Cross section of langley’s hot bo, which was similar to Saussure’s later models

PVs Panel 1830

 

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Personal Integrity for Sustainable Built Environment

The clean environment is no longer a matter of institutional arrangements, global governance or development strategy as it seemed to be until the start of this century. Efforts are made to reduce or limit the effects of climate change –focusing on limiting the emission of all greenhouse gases, especially to reduce the emission because of energy production and consumption. One answer is to replace and retrofit the use of fossil fuels or nuclear energy with alternative energy .The clean alternative energies produced by renewables can help to fulfill the energy needs of the world in 21st century and beyond.
In the struggle for clean energy, the normative and regulative dimensions of the retorts should be decisive -not just to covert a plea for renewed confidence in the technological ingenuity or commercial approach to the sustainability. Save the planet cannot take as a secondary issue or an afterthought but should top the agenda. It needs positive obligations and actions -the slogan “Don’t pollute” is not enough.
The need for scaling up renewables is now undisputed and requires expanded efforts for everyone in its own domain. Switching the to the sustainable life style needs not only the commitments from both public and private institutions but the force of personal integrity.

As an architect I acknowledge that the buildings can make a huge difference in clean energy and environmental sustainability. Adopting the active solar technologies into architecture is the best way to reduce the fossil energy use that consequently reduces the carbon footprint and global warming impact. The energy consumption in building sector is 40% (with 36 % C₂O emission). Heating and cooling systems use 60% of this energy while lights and appliances use 40%. Renewable energy replaces conventional fuels in two distinct areas for the buildings: electricity generation and hot water/space heating. By carefully applying the design principles that capture the natural resources for day light, electricity and DHW, the energy use in the buildings can be reduced dramatically.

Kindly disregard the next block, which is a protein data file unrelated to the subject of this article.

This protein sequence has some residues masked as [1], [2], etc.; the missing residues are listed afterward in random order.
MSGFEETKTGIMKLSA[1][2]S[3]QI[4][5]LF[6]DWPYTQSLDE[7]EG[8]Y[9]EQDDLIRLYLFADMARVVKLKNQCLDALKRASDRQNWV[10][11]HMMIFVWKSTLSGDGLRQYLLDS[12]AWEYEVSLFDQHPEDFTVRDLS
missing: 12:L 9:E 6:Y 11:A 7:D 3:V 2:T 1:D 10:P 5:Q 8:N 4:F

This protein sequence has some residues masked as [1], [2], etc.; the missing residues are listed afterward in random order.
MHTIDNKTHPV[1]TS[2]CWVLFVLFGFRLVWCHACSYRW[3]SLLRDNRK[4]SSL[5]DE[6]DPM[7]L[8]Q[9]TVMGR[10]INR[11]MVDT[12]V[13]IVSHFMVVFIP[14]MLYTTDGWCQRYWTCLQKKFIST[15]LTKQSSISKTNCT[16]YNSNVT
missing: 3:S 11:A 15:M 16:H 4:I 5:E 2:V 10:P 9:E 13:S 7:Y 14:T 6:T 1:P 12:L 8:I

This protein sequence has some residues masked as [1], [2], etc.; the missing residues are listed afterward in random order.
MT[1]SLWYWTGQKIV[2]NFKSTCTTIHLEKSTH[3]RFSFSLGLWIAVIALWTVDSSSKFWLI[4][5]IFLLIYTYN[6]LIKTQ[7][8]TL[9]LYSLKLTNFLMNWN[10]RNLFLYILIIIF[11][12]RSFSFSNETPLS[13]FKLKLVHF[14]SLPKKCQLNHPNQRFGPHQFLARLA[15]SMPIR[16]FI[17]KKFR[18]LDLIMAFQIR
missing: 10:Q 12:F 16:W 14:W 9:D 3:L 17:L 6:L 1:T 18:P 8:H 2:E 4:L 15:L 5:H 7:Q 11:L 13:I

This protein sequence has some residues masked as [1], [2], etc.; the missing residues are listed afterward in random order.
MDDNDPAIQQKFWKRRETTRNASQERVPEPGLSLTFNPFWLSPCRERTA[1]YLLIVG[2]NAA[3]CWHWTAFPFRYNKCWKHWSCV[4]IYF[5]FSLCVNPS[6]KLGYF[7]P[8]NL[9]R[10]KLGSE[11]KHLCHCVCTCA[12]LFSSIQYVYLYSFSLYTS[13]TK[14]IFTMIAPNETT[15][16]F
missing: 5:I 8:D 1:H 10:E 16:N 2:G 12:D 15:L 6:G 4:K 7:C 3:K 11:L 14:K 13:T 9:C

If the renewable heat is encouraged then solar heating is the obvious solution. In compare to wind energy and biomass or hydropower, solar systems are extremely suited in the built environment .The solar systems are excellent choice to overcome the lack of space because of no extra space is required for mounting construction of the modules. Moreover, the generated energy will be very close to the users and save the extra cost of energy transportation.
Accelerating the transition to a Solar -based energy system in the building’s architecture presents a unique opportunity to meet climate goals while fueling economic growth, creating new employment opportunities and the balance towards low-carbon investments.